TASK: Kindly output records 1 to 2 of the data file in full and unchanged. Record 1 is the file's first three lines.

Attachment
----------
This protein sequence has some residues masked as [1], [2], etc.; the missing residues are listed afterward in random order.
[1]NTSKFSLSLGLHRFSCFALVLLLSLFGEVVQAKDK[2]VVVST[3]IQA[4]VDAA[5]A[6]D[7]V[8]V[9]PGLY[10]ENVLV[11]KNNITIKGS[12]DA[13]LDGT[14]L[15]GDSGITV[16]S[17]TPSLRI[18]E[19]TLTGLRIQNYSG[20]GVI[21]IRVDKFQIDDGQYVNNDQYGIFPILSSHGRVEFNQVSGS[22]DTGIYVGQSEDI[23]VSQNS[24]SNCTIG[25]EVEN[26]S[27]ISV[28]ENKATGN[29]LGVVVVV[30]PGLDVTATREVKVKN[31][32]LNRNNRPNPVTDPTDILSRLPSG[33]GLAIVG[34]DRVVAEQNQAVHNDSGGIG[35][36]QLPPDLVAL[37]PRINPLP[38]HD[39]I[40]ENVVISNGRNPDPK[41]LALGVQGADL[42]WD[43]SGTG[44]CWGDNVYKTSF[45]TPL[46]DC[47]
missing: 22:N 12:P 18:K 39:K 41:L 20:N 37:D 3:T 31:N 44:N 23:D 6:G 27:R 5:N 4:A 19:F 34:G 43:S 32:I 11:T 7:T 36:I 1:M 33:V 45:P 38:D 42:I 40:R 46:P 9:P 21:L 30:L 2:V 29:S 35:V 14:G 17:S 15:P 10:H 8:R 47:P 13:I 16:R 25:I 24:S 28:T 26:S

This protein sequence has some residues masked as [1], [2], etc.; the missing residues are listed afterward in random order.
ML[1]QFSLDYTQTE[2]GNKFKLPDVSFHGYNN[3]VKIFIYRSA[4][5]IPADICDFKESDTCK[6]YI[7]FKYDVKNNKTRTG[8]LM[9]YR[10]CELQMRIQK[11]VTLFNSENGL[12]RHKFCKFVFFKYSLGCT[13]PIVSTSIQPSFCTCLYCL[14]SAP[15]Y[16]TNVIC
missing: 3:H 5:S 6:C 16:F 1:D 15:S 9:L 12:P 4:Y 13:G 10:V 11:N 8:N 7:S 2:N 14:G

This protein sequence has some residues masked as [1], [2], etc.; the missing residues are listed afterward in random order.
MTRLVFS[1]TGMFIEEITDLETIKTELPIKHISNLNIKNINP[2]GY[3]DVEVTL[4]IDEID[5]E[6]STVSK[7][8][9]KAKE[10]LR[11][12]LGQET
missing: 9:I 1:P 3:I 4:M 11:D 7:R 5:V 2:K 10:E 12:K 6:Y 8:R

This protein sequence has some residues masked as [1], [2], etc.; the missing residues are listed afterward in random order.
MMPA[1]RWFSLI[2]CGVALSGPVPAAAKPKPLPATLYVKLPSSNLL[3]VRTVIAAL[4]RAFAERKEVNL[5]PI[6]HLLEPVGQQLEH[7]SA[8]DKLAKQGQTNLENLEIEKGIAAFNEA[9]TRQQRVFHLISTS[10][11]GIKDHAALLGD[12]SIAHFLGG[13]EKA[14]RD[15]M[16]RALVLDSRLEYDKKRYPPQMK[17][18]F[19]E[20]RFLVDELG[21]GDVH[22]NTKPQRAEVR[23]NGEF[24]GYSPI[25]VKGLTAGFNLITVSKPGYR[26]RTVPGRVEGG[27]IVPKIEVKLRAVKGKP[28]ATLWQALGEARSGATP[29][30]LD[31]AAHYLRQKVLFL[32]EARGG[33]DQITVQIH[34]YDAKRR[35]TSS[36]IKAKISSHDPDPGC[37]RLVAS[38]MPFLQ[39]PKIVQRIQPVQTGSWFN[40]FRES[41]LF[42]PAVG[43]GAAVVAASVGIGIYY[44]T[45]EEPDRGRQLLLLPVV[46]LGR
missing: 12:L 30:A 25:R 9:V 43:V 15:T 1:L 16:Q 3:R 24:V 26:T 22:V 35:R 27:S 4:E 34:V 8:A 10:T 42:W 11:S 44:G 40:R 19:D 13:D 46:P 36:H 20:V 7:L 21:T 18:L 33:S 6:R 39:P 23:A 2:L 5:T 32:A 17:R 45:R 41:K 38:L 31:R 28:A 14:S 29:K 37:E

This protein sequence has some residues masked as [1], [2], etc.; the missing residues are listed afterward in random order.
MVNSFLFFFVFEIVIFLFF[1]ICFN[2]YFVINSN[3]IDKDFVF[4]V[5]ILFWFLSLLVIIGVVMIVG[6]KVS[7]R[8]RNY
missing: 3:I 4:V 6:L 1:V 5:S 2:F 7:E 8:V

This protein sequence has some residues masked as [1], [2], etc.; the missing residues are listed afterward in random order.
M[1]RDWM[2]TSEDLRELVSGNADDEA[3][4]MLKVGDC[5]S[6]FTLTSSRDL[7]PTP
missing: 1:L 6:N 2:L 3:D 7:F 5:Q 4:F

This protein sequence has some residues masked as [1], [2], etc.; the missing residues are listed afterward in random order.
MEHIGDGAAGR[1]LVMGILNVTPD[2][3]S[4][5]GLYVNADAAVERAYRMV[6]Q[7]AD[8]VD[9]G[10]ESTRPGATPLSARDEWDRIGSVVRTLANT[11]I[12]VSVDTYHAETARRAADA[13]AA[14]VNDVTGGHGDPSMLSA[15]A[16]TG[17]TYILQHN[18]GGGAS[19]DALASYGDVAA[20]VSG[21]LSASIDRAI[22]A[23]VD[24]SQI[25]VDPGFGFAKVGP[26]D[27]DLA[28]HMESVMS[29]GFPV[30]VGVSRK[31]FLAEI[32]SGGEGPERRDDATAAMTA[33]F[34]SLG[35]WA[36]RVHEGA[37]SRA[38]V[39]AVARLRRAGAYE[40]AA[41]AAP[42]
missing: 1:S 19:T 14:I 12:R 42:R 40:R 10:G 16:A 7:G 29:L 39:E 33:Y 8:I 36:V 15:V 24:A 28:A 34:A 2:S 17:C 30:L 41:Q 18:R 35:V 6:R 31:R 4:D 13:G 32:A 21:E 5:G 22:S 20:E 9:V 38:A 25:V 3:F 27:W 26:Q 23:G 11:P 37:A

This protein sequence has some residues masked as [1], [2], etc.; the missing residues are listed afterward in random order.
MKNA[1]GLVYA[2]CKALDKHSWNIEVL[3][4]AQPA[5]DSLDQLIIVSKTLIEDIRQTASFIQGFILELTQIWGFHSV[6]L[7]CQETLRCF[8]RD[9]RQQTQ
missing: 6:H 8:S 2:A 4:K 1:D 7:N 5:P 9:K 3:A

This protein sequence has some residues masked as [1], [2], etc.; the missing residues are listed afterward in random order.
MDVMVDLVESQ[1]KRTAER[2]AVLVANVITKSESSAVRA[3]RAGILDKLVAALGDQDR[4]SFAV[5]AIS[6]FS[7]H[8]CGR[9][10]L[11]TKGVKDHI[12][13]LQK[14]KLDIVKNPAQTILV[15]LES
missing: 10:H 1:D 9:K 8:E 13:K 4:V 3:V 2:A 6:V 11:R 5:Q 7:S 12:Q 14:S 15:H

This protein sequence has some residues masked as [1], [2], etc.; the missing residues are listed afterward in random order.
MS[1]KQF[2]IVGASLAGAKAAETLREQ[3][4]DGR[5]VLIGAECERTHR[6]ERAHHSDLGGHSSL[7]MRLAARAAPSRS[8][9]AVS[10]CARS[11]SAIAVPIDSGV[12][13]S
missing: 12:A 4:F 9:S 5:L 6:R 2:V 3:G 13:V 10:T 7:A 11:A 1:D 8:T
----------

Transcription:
This protein sequence has some residues masked as [1], [2], etc.; the missing residues are listed afterward in random order.
[1]NTSKFSLSLGLHRFSCFALVLLLSLFGEVVQAKDK[2]VVVST[3]IQA[4]VDAA[5]A[6]D[7]V[8]V[9]PGLY[10]ENVLV[11]KNNITIKGS[12]DA[13]LDGT[14]L[15]GDSGITV[16]S[17]TPSLRI[18]E[19]TLTGLRIQNYSG[20]GVI[21]IRVDKFQIDDGQYVNNDQYGIFPILSSHGRVEFNQVSGS[22]DTGIYVGQSEDI[23]VSQNS[24]SNCTIG[25]EVEN[26]S[27]ISV[28]ENKATGN[29]LGVVVVV[30]PGLDVTATREVKVKN[31][32]LNRNNRPNPVTDPTDILSRLPSG[33]GLAIVG[34]DRVVAEQNQAVHNDSGGIG[35][36]QLPPDLVAL[37]PRINPLP[38]HD[39]I[40]ENVVISNGRNPDPK[41]LALGVQGADL[42]WD[43]SGTG[44]CWGDNVYKTSF[45]TPL[46]DC[47]
missing: 22:N 12:P 18:K 39:K 41:L 20:N 37:D 3:T 31:N 44:N 23:D 6:G 27:R 5:N 4:A 19:F 34:G 43:S 32:I 11:T 7:T 36:I 1:M 33:V 45:P 38:D 42:I 40:R 46:P 9:P 21:L 30:L 2:V 29:S 35:V 14:G 17:S 15:P 10:H 8:R 47:P 13:I 16:R 25:I 24:S 28:T 26:S

This protein sequence has some residues masked as [1], [2], etc.; the missing residues are listed afterward in random order.
ML[1]QFSLDYTQTE[2]GNKFKLPDVSFHGYNN[3]VKIFIYRSA[4][5]IPADICDFKESDTCK[6]YI[7]FKYDVKNNKTRTG[8]LM[9]YR[10]CELQMRIQK[11]VTLFNSENGL[12]RHKFCKFVFFKYSLGCT[13]PIVSTSIQPSFCTCLYCL[14]SAP[15]Y[16]TNVIC
missing: 3:H 5:S 6:C 16:F 1:D 15:S 9:L 12:P 4:Y 13:G 10:V 11:N 8:N 7:S 2:N 14:G